Coronavirus

Psychologist discusses efforts to persuade people to get coronavirus vaccine

INDIANAPOLIS (WISH) — Polling suggests just half of Americans are willing to get vaccinated — a much lower number than the 75% needed to reach herd immunity. 

News 8 spoke with Arthur Evans Jr., CEO of the American Psychological Association, who says more efforts to motivate the public to get a coronavirus vaccine are critical. 

Gillis: We have some exciting news. Yesterday, the Pfizer vaccine was granted FDA approval. First, give us the stance from the association. 

Evans: Well, the American Psychological Association believes that as we really move into this next phase that we should be using what we know from behavioral science to help increase the likelihood that people will take the vaccine. What polling is suggesting is that only about half of the people are willing to take the vaccine and we know we need to get to about 70-75% for the herd immunity that we need. So, we really believe that psychological science can be brought to bear help with that. 

Gillis: Right, so the Pew research data suggests only about 60% of people are willing to get the vaccine, but that of course differs between certain communities. But in the statement you pointed to things that … for example, risk communication and how that can be used to inform the public and how that approach might persuade people to consider getting the vaccine because this is something we really need people to do so we can get to the herd immunity we need as you were speaking about. Can you explain what risk communication is and some lessons we’ve learned from it in the past?

Evans: What we know from research that how people perceive information is affected by both by their pre-existing attitudes and their emotional state and that there are certain things we can do in terms of how we communicate that can increase the likelihood that will hear the information, but also be motivated to follow up and follow through with the motivation. 

Having consistency. Having people who are perceived as authorities on a particular topic. Making sure we’re being transparent with the information. All of those things contribute to how people are going to perceive the messages. 

Gillis: Another interesting point was about the science behind what motivates behavioral change and how people make change. People are more likely to adhere to vaccine recommendations when they believe they are susceptible to the illness. So, how clear do we need to make it to people that this virus spares no one and then how will this help people move towards considering the vaccination?

Evans: How people perceive their own personal risk is very important. But the really important issue here is that different groups and different people perceive risk differently and different things are going to motivate people. For some people, the personal risk is much more important, so talking about the likelihood of being infected and becoming sick…for some individuals is going to be more important. For other individuals, it’s their willingness and desire to help protect their family and other people. What that means is that we really have to have different messages for different communities and we have to tailor those messages so that what we’re speaking to are the specific risks that any individual might be having.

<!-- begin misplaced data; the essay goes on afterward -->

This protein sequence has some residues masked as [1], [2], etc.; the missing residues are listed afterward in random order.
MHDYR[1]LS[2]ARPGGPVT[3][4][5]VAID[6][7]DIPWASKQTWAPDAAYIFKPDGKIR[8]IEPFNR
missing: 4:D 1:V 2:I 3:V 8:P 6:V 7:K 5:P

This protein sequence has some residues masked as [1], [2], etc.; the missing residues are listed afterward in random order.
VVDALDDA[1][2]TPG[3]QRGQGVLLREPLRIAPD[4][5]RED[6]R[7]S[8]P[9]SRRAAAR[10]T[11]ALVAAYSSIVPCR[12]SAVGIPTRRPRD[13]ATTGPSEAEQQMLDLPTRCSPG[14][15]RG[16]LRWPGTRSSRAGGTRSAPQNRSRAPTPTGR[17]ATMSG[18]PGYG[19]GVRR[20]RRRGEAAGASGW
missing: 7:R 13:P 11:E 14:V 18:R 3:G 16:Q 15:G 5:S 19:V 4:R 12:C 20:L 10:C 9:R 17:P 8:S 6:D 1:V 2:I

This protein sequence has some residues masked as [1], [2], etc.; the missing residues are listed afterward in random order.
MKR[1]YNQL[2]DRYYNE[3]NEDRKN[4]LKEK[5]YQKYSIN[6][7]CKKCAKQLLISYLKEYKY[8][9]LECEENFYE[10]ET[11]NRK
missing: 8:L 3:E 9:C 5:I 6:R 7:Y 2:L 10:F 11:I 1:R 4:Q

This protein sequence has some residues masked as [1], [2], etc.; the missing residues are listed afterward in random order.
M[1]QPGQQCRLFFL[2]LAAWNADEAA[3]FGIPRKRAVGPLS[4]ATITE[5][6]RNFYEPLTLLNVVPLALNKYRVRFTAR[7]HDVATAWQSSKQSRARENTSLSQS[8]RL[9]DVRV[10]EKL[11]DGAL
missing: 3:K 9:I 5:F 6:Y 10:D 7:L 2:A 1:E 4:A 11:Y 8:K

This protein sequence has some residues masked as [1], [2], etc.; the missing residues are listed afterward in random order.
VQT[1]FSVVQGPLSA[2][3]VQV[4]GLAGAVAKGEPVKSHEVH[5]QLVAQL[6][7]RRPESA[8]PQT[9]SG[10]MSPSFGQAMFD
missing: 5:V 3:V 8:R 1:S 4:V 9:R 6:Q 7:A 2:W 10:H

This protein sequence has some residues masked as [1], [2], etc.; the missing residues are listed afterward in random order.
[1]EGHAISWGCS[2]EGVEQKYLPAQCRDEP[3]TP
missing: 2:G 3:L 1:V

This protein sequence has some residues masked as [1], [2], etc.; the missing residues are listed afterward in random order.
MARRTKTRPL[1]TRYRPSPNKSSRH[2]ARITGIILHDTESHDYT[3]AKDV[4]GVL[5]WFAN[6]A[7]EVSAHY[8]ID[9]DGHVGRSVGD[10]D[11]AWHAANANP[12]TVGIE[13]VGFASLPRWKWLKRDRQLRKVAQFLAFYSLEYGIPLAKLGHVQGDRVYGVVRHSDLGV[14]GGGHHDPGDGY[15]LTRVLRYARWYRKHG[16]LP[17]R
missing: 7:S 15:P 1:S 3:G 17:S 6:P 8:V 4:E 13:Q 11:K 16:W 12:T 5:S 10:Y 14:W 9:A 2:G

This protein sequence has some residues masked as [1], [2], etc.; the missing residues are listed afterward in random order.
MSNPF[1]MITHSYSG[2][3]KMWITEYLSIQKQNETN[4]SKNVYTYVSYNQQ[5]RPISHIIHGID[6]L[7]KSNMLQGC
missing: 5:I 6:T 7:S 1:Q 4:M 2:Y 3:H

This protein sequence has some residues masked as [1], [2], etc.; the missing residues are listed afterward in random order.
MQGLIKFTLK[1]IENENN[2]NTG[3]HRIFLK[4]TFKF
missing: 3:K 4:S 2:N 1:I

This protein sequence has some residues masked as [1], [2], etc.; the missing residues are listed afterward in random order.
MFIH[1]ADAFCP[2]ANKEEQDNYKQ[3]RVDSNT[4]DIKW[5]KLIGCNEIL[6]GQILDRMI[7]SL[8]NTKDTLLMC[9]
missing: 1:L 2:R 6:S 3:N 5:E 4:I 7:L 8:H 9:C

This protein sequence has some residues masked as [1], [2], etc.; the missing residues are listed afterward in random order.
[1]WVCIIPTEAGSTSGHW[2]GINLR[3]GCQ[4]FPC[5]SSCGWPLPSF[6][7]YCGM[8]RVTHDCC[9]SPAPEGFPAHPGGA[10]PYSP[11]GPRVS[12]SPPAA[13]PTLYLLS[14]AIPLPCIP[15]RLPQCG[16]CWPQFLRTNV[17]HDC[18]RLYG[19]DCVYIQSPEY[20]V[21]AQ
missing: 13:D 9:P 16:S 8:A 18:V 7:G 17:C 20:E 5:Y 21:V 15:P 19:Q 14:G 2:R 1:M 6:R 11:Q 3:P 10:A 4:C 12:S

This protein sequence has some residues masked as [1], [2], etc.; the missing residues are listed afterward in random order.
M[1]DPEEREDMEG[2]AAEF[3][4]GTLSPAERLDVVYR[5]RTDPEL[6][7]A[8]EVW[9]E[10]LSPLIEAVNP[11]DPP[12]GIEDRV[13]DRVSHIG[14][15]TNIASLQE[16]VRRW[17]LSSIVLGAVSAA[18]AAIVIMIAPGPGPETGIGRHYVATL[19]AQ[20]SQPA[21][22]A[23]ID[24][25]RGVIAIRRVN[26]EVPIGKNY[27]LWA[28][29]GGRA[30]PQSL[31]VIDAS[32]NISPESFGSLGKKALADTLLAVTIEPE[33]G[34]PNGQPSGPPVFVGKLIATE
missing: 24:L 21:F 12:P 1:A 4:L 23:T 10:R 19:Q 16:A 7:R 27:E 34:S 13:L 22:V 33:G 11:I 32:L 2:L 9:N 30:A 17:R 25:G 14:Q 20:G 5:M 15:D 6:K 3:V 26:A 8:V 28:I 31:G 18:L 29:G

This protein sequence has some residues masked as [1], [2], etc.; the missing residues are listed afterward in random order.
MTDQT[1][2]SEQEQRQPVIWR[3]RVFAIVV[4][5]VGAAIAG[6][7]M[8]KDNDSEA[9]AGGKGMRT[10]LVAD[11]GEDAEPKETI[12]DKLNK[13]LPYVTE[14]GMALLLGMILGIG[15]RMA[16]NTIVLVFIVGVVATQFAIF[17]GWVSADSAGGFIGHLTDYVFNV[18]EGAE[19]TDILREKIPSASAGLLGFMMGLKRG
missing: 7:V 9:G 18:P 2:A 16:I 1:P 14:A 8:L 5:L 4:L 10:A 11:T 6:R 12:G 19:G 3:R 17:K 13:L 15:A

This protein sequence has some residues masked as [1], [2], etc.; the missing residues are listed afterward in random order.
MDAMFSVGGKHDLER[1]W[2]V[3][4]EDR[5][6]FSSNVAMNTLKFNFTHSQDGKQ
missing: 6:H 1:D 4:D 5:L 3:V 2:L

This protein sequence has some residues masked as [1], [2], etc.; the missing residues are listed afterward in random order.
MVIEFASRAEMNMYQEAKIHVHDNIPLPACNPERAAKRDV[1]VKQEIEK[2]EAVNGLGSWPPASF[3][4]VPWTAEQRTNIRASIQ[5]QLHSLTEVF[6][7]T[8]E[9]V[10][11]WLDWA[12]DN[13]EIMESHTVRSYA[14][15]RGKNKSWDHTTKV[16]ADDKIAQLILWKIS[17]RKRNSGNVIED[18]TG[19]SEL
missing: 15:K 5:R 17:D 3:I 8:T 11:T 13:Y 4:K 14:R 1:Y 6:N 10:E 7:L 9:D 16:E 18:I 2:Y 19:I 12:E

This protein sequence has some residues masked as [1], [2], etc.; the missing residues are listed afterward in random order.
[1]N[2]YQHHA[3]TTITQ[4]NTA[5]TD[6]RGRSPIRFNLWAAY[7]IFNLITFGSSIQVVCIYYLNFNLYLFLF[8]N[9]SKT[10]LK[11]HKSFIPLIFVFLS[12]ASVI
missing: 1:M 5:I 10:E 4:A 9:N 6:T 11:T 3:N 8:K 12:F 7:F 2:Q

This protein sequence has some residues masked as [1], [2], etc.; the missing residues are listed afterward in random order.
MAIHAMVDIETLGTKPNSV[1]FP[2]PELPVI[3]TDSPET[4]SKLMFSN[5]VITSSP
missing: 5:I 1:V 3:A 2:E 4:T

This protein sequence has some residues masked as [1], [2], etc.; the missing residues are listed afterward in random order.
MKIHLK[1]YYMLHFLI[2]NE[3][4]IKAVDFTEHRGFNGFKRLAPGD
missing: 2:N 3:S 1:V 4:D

Gillis: There are also physical barriers, financial barriers, other psychological barriers. Anything you’d like to address in terms of those barriers? Some of them are within our control and some of them are not.

Evans: One of the things a lot of people are talking about is making sure that the vaccine is physically accessible to people, which is important. But another key concept is psychological access to the vaccine.We know that certain places are more psychologically acceptable to people and more accessible to people. And it’s not just having the vaccine in close proximity, but also having it in places where people are going to feel comfortable. Those are the places we ought to be looking at.

Also, we know small financial barriers can have a big impact on people’s ability to engage in health seeking behaviors. For example, a small copay can change whether or not a person will seek out help in the emergency department. So, if we know that we should be removing financial barriers like lost wages, which is something that employers can do and give people paid time off to get the vaccination. Or if they are experiencing side effects, to give them time off to recover from that. 

So, all of those kinds of financial barriers that are in the control of employers and others can help increase the likelihood that people are going to actually take the vaccine. 

Gillis: A lot of these recommendations, these guidelines that we’re speaking about are for health care officials and policymakers to consider moving forward as this vaccine moves forward and is being distributed. Much to consider. Last 30 seconds. What would you like to tell people about this vaccine and how important it is to get it?

Evans: What our message is for those who are really trying to take the vaccine…let’s use what we know from science. There’s cognitive science that tells us how people perceive these messages. There are things that we know that can help us motivate people to take the vaccine. And we should use the lessons that we learned from the research and from past experiences to help get people to do that. The most important thing though is to make sure we are tailoring messages for certain communities and for certain groups–particularly high risk groups–because if we don’t, we know that a one-size-fits all approach is not going to get us to where we want to be in terms of the number of people taking the vaccine.

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